To the Editors:

Your readers are well aware that in many countries, forced exile and deportation are common forms of oppression against those whose ideas challenge State policies. Although it is agreed that such tactics are repugnant to a free society, it is difficult for many who raise their voices loudly against such actions abroad to recognize that the deportation of dissidents is woven into the fabric of this country’s history. The Palmer Raids, the deportation of Emma Goldman in 1919, and the central role played by the Immigration and Naturalization Service during the McCarthy witchhunts must be recalled during these times when civil liberties and civil rights are being denigrated by the president and the Congress. We feel that this point is underscored by the plight of Elias Ayoub, a young Arab student of Christian background (Greek Catholic) with Israeli citizenship studying at the New School for Social Research in New York City, who is facing imminent deportation.

Mr. Ayoub is a brilliant student with a passionate commitment to the human rights of his people. Since he entered the United States to study in 1976, he has consistently maintained a superior academic record and has complied with every regulation and requirement of the Immigration and Naturalization Service (INS). He has also been active in the Palestine Human Rights Campaign and has established himself as a reasoned, articulate, and persuasive spokesperson for Palestinian human rights.

He began his studies in philosophy at Lansing Community College in Michigan. In the fall of 1977, when he transferred to Ohio State to complete his BA, Mr. Ayoub changed his major to economics. As required, he requested permission to transfer schools from the INS. Despite numerous inquiries from Mr. Ayoub and his foreign-student advisor, the INS failed to respond to this application. As a result of the misfeasance and/or malfeasance by the INS, Mr. Ayoub’s student status technically expired in June 1978.

Renewal of student status normally is a routine INS practice. But not in Mr. Ayoub’s case. Why? It was later discovered through a Freedom of Information Act request that the FBI told an INS officer in Cincinnati that Mr. Ayoub is a “subversive.” Mr. Ayoub’s political activities also caused the INS to falsely accuse him of membership in the Popular Front for the Liberation of Palestine in a memorandum to the US Embassy in Israel. On October 11, 1978, the INS asked for and was granted permission by the FBI to investigate Mr. Ayoub as a “subversive.” Yet, this investigation never took place because, as an INS officer later testified in US District Court, “the logical course of action was not to investigate the subversive charge, but to seek another ground of deportation.” Moreover, the court ruled that Mr. Ayoub could not learn the source of the allegations against him and confront his accusers.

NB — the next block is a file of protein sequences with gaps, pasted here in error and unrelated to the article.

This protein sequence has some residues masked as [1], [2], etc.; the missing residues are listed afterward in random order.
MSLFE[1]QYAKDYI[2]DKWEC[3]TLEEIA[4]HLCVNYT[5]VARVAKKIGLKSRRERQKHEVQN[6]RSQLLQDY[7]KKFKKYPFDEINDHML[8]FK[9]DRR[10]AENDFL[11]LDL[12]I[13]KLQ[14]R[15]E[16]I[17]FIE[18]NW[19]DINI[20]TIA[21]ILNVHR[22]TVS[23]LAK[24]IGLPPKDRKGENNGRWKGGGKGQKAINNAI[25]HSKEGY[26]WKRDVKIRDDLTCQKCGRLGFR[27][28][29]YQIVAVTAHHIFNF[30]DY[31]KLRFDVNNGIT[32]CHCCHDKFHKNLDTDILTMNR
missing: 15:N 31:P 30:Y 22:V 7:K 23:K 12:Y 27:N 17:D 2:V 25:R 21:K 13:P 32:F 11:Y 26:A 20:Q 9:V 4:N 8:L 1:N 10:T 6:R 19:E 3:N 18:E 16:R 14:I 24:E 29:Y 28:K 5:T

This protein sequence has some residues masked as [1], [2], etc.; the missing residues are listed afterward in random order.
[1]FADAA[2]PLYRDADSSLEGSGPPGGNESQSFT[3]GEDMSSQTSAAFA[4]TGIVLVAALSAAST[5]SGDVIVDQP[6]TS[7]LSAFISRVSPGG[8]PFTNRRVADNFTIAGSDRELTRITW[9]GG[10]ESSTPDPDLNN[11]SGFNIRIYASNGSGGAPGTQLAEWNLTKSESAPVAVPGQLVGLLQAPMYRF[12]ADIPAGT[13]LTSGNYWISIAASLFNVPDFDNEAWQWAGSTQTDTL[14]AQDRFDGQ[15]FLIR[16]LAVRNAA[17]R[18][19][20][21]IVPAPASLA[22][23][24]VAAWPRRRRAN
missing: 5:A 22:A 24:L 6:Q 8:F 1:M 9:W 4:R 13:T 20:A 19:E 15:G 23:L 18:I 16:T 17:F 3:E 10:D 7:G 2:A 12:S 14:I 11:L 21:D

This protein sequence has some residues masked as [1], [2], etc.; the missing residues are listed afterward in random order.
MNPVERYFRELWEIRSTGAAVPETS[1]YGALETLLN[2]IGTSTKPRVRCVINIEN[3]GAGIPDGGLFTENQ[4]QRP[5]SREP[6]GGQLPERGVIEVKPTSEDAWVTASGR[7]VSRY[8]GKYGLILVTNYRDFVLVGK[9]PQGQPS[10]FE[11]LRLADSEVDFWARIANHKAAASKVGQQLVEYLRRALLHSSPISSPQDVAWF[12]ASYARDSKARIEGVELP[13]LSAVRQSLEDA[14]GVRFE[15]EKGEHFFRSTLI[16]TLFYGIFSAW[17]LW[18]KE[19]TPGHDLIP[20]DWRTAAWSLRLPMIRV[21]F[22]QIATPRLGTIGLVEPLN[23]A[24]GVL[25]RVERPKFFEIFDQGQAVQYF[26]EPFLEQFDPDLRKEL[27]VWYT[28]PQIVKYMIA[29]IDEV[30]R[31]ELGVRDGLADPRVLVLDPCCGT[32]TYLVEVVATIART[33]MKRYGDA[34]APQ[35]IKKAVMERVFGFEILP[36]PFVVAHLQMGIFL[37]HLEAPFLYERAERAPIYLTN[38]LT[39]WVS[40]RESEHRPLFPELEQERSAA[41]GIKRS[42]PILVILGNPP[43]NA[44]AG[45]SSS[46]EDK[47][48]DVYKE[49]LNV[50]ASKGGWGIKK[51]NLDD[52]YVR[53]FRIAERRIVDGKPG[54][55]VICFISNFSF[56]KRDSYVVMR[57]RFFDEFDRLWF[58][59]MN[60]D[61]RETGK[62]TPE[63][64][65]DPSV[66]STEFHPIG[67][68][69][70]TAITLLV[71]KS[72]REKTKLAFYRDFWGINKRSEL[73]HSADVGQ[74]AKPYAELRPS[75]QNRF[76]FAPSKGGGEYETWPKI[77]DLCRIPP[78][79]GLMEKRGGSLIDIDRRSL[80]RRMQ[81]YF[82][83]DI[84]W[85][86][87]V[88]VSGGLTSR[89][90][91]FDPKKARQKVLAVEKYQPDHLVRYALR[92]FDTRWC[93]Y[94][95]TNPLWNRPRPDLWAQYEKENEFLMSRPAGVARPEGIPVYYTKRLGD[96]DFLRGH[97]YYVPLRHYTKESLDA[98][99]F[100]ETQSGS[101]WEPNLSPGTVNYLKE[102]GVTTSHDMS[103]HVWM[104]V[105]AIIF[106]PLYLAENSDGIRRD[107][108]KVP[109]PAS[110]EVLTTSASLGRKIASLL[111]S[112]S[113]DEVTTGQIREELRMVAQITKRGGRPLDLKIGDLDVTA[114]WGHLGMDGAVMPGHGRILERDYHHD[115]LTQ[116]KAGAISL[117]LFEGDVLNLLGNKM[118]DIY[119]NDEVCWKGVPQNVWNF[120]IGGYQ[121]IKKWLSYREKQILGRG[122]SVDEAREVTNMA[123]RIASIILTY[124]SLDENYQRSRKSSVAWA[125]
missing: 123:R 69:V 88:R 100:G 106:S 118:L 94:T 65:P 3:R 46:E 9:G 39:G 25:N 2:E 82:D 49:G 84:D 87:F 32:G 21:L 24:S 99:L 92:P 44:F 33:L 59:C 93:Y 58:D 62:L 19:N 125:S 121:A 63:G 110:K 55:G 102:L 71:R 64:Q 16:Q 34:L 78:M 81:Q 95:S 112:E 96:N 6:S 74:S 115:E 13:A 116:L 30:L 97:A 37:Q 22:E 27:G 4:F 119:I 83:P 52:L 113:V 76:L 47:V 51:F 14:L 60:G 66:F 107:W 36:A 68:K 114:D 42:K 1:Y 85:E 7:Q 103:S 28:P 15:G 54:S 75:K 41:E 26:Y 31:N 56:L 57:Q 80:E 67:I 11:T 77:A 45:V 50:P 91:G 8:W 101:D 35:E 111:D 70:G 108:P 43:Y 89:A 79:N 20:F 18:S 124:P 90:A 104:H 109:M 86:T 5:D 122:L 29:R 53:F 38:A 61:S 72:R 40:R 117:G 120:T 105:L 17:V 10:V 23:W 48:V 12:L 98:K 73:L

The Immigration and Naturalization Service has refused to reinstate Elias Ayoub to student status on the ground that he “lacks a definite educational goal” because he changed his major from philosophy to economics. This reason is baseless, given that Elias at one point maintained a 4.0 grade point average while amassing forty-five (45) credit hours in one quarter, not to mention the fact that he is currently a doctoral student in economics.

Incredibly, a US District Court Judge in Ohio recently upheld the “reason” given by Immigration and Naturalization Service for refusing to extend Mr. Ayoub’s student visa and ordering his deportation to Israel. The outcome of Mr. Ayoub’s appeal to the US Court of Appeals for the Sixth Circuit will affect all foreign students as the District Court decision indicates that the INS can now deport politically active students for no reason or any reason. We shudder to contemplate the implications of such arbitrary deportation given the present political leadership of our country and specifically of Israel.

Stanley Diamond

Noam Chomsky

Rev. William Sloane Coffin

Edward Said

Ramsey Clark

Richard Falk

This Issue

April 1, 1982